Many of us have questions about breast cancer prevention or screenings. Getting lost in a Google rabbit hole can sometimes be overwhelming and could lead to some false information. Heading to the doctor with basic questions isn’t always necessary, either. Luckily for New Zealanders, a pink caravan full of answers periodically makes the rounds to help.
‘Pinkie’ the caravan is Breast Cancer Foundation NZ’s breast health dictionary on wheels. Nurses specializing in breast health travel aboard and offer advice and information for free. Topics can include mammograms, self-breast checking, and risk reduction measures. The van provides this service on a yearly trip around the country, and its next stop will be the town of Rotorua.
Coordinator Emilie Petitdemange says they have plenty of resources for women.
She explains, “One of Pinkie’s star attractions is Bessie, a life-like torso which shows the visible signs of breast cancer. Many women are often surprised to learn what a lump actually feels like, so we urge everyone to come along and find out for themselves.”
It’s not just prevention and screening, though. Nurses can also help with finding support groups and provide post-surgery tips.
Among the nurses who have lent their services is Bella, who took part in the 2020 South Island Tour. She works with cancer patients in all stages, including end of life. She says prevention is extremely important, and she wants to do her part to help women catch the disease early.
She explains, “Education and knowledge is key! If I can help prevent at least one beautiful woman having to go through the heartbreak of hearing ‘you have advanced breast cancer’ then I’m in!
The Pink Caravan is the best platform to spread the word about prevention, but more importantly to educate New Zealand wahine (women) about their breasts and learning how to get to know them, so if any changes occur it can be actioned and hopefully decrease the amount of emotional pain I see on a daily basis from that big ‘C’ word!”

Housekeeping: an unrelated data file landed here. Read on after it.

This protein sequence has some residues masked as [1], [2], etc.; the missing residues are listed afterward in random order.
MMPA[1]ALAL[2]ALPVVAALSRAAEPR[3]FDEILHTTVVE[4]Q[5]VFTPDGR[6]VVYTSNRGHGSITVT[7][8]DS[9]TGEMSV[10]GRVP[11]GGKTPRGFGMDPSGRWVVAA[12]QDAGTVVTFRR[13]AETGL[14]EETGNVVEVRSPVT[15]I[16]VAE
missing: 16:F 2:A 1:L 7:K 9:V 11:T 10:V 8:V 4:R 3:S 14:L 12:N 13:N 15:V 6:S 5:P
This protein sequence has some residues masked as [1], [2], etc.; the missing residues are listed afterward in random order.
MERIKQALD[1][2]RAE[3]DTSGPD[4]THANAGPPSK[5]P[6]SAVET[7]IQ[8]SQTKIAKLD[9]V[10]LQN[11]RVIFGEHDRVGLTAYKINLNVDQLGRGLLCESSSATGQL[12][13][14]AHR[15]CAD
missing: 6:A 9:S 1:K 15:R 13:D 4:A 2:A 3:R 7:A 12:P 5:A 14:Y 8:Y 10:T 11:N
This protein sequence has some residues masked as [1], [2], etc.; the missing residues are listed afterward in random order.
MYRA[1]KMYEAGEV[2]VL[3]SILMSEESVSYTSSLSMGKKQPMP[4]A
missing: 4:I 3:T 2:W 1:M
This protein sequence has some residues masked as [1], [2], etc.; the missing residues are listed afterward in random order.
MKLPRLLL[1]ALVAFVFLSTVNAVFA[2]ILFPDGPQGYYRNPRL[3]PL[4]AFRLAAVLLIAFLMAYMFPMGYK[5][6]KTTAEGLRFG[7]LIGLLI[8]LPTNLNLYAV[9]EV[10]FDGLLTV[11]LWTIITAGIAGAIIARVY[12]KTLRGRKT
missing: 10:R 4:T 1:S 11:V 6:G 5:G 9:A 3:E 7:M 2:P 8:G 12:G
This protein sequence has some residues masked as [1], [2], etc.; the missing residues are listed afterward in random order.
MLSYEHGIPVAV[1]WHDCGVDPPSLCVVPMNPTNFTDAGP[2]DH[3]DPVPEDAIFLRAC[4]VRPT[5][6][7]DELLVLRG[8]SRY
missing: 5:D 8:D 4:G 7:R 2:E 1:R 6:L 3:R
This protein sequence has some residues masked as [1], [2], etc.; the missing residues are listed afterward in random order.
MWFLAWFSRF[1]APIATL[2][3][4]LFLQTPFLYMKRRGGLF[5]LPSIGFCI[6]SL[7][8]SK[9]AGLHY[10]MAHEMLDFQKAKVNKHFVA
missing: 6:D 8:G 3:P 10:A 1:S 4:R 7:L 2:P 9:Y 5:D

The New Zealand Ministry of Health says more than 600 people in the country die of breast cancer every year.
The potential deadliness of the disease was one of the reasons the effort attracted Mark, a volunteer who towed the caravan around Auckland when it was making different daily stops at shopping centers. He said the decision to join in was special to him to help because he was facing a serious diagnosis, as well.
He explains, “I had been diagnosed with terminal cancer and had been given 12 months to live. I was diagnosed with mesothelioma for which there is no cure. Despite wishing to spend all the remaining time that I had left with my loved ones and to, hopefully, fulfill my bucket list, I volunteered to help out with Pinkie, subject, of course, to my health at the time.”
The organization says it makes a point of stopping in rural areas that don’t have the same health care offerings as bigger cities. Their goal is to make sure breast cancer, which is the number one cancer diagnosis for women in the country, is caught early.
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